“I think it will help us in recruiting with visibility,” Kelly said. “I think when you talk about some of the schools we play, this will allow kids to see us play in person. Now they can come over and see you at Georgia Tech. Or they can see you at other schools in the ACC. I think it definitely is an added bonus.
“Certainly being on national television helped us when we weren’t in the ACC. But I do think there is an additional piece there that helps us … Atlanta is an area that we need to get into, and we’re obviously looking to continuously get into that area, whether it be playing in that area or recruiting in that area. Now with the ability to be in the ACC, it helps us.”
One of college football’s biggest games next season will be Notre Dame’s Oct. 18 matchup at Florida State. Kelly was asked if he’ll take advantage of that showdown to benefit his team’s recruiting efforts in Florida.
“Certainly because it’s a Florida State home game, we can’t have any contact with recruits,” he said. “But we’ll certainly talk about that game as a game where it’s one you need to go see. On our schedule, we send out all the information on the games that the kids need to come to. That’s not a home game, but that will be one that we point to.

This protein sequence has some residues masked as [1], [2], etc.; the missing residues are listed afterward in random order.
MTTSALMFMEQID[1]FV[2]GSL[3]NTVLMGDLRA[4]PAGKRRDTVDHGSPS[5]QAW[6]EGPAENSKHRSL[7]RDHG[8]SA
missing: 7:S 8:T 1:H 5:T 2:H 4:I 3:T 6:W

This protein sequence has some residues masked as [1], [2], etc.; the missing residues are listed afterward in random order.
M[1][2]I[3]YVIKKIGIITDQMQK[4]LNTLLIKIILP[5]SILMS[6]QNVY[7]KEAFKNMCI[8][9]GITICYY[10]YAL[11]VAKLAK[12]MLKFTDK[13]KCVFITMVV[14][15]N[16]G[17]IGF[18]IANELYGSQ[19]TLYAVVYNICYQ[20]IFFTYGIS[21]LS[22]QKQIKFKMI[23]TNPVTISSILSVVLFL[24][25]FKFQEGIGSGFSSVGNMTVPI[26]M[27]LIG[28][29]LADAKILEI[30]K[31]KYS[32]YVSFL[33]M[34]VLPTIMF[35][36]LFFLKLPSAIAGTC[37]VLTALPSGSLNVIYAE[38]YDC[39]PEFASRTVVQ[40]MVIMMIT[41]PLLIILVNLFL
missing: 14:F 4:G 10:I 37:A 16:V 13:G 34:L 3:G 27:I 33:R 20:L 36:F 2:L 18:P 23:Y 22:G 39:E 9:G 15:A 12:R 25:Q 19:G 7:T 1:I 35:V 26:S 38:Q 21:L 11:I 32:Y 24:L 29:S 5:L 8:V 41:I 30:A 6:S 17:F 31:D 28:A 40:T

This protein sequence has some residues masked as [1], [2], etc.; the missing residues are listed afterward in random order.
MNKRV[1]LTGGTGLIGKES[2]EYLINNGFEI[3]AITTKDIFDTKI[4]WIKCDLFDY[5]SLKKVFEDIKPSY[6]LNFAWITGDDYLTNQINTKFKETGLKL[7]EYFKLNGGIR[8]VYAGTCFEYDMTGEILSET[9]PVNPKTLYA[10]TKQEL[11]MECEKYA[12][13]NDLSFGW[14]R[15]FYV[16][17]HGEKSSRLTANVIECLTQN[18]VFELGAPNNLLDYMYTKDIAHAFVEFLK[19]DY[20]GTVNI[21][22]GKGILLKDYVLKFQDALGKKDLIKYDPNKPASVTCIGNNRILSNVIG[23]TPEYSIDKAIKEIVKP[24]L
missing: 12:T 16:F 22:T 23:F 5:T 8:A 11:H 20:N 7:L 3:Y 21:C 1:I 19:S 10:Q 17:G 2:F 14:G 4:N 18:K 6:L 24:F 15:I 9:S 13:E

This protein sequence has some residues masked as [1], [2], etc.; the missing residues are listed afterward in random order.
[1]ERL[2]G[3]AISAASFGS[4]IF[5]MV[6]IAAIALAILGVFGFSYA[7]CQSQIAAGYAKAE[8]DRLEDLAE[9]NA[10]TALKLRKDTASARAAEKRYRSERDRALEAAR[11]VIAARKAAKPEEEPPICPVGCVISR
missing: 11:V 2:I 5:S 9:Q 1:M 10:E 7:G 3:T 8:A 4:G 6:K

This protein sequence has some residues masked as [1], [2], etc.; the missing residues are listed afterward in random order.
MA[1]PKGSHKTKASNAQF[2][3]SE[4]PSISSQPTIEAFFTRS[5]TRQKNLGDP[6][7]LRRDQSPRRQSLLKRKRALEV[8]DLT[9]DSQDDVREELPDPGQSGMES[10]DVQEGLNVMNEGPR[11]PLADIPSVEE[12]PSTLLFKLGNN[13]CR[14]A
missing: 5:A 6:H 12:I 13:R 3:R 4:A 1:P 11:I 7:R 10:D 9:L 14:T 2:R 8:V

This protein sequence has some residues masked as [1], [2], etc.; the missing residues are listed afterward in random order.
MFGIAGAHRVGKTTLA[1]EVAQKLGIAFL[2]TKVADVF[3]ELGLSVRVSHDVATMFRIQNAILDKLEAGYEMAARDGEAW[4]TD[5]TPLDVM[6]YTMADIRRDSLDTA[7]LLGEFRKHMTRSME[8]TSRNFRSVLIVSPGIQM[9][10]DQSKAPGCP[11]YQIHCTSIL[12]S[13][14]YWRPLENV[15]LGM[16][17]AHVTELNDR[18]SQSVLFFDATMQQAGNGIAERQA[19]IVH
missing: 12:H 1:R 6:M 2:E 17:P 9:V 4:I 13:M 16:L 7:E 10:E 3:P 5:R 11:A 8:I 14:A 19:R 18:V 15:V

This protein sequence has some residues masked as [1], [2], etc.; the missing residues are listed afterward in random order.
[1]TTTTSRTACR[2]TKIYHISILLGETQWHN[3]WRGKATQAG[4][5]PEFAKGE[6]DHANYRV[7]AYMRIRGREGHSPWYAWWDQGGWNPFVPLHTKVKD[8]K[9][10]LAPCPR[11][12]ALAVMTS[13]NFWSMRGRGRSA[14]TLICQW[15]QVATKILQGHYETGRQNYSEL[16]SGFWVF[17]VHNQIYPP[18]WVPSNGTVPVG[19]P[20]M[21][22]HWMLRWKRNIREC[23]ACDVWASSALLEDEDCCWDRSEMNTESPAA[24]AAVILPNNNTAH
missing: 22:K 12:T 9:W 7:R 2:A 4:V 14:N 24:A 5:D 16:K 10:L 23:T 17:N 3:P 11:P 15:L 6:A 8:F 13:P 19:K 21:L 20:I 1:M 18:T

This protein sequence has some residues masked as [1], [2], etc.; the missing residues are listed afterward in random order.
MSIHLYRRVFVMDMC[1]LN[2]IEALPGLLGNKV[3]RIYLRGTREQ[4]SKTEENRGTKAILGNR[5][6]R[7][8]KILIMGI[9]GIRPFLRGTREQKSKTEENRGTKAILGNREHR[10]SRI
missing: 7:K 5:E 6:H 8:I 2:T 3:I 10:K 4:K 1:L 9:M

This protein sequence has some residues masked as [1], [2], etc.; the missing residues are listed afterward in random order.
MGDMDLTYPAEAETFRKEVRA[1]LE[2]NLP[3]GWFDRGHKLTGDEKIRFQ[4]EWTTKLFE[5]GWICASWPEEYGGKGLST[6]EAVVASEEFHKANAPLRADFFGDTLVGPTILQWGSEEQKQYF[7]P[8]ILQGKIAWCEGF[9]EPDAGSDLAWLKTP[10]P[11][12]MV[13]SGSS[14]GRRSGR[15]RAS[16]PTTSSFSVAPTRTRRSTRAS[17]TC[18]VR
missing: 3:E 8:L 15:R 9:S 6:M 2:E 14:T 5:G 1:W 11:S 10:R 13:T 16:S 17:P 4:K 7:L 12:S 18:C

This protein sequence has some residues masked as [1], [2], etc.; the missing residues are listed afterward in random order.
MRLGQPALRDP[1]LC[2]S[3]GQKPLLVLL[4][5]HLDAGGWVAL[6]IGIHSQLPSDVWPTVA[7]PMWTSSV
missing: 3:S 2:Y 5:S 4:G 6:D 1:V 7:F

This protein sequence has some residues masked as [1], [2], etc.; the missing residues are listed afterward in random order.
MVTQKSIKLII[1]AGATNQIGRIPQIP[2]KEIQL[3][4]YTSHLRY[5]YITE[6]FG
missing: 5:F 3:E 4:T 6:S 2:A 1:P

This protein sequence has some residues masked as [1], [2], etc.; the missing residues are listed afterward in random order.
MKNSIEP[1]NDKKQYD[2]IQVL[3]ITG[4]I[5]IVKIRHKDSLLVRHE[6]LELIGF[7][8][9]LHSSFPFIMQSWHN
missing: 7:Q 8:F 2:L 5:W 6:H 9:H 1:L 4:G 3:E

Here’s the rest of the Q&A with Notre Dame coach Brian Kelly:
Last week, you told reporters that you decided to move spring practice indoors that day because it was -8 degrees in your car. In your opinion, how much of an impact does cold weather have on recruiting, especially when you’re pursuing kids from warmer climates, like Georgia? You always hear some people in the South mention that when a local recruit visits Ohio State, Michigan or Notre Dame. I guess there’s a perception that it’s a really big negative factor and I’m not so sure. “I think if a kid is deciding on the weather as if to whether or not he’s going to Notre Dame, then he’s not the right kid for us anyways. He should be making his decision based on what his future is going to look like. If he’s that short-sighted about the weather conditions, he’s probably not going to fit in here at Notre Dame anyways.”